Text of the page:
Studying the Rich: Thomas Piketty and his Critics


Mike Konczal in Boston Review (Photo: Emmanuelle Marchadour):

If economists to Piketty’s right are concerned that he doesn’t ground his theory deep enough in economic models, economists and others to Piketty’s left are concerned that he concedes too much to mainstream economics and not enough to politics.

Recently, there has been a strong recent resurgence on the left in emphasizing the way the state, through law, regulation, and public policy, necessarily structures markets. In this telling there is no such thing as a “free” market, just different choices about how to structure markets fundamentally based in politics and power. The idea of a “free” market is a vacuous, question-begging abstraction, invoked to defend the status quo or the interests of the wealthy. (A quick look at the titles of current academic works like The Illusion of Free Markets, The Myth of Ownership, and The Progressive Assault on Laissez Faire give a sense of the argument.)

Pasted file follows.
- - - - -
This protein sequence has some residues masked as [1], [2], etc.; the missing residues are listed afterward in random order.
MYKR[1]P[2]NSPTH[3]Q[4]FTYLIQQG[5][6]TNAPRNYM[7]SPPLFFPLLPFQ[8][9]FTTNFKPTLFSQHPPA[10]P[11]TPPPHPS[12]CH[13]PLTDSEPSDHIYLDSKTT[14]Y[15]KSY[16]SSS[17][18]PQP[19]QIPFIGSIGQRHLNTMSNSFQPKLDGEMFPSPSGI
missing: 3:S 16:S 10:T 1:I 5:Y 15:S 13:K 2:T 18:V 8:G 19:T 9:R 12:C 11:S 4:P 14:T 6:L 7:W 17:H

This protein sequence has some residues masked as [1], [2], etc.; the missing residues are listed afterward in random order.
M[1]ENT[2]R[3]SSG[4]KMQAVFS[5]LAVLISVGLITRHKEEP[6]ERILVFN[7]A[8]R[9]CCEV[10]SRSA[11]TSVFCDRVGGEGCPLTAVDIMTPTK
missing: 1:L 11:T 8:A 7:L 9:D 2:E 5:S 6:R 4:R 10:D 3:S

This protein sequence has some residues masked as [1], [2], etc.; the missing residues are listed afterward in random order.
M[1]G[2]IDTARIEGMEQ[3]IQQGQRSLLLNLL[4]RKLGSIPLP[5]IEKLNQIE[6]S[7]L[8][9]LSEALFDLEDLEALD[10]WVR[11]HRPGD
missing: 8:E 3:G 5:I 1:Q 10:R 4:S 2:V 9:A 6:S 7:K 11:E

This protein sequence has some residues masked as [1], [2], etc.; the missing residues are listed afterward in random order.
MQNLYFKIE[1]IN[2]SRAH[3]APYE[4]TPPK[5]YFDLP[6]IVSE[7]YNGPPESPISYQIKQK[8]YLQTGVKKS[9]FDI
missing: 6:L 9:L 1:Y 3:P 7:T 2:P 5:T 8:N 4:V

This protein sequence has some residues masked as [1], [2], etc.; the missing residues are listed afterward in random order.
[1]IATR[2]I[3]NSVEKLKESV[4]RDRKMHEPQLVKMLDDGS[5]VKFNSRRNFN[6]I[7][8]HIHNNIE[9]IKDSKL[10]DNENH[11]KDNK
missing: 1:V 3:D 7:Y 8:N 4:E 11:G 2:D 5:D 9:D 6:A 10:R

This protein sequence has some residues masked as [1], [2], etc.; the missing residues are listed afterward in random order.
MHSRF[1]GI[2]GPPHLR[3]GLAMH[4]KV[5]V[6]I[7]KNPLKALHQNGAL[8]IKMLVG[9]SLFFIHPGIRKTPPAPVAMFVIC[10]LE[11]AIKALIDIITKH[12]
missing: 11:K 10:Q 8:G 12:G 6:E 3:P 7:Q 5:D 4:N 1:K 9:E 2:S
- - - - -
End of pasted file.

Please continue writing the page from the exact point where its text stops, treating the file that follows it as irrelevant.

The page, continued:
This context explains what is at stake in the left critique of Piketty. Some economists, like Dean Baker, have argued that Piketty doesn’t do enough to explain how financial regulations or patent protections could help deal with the problems he identifies. Others,like James Galbraith, invoke debates among midcentury Keynesians to argue that adding up capital and assigning it a return doesn’t make sense as a model. More broadly, Piketty has been criticized for not acknowledging how institutions and politics influence the returns on capital: his theory of the dominoes is too focused on economic forces.

So, while economists to Piketty’s right think he should create a model that predicts the rate of return on capital (his r) based on the state of the economy, rather than historical data, economists to Piketty’s left want him to emphasize the idea that many different rates of return are consistent with the character of the economy; “r” is a function of institutions and political decisions. Those on the left also worry that the debate over Capital could devolve into, as the economist Suresh Naidu argues, a “bastard Pikettyism” that just navel-gazes at the mathematical economic models discussed above, instead of a more critical, broader inquiry of how capital works in economies and societies.

More here.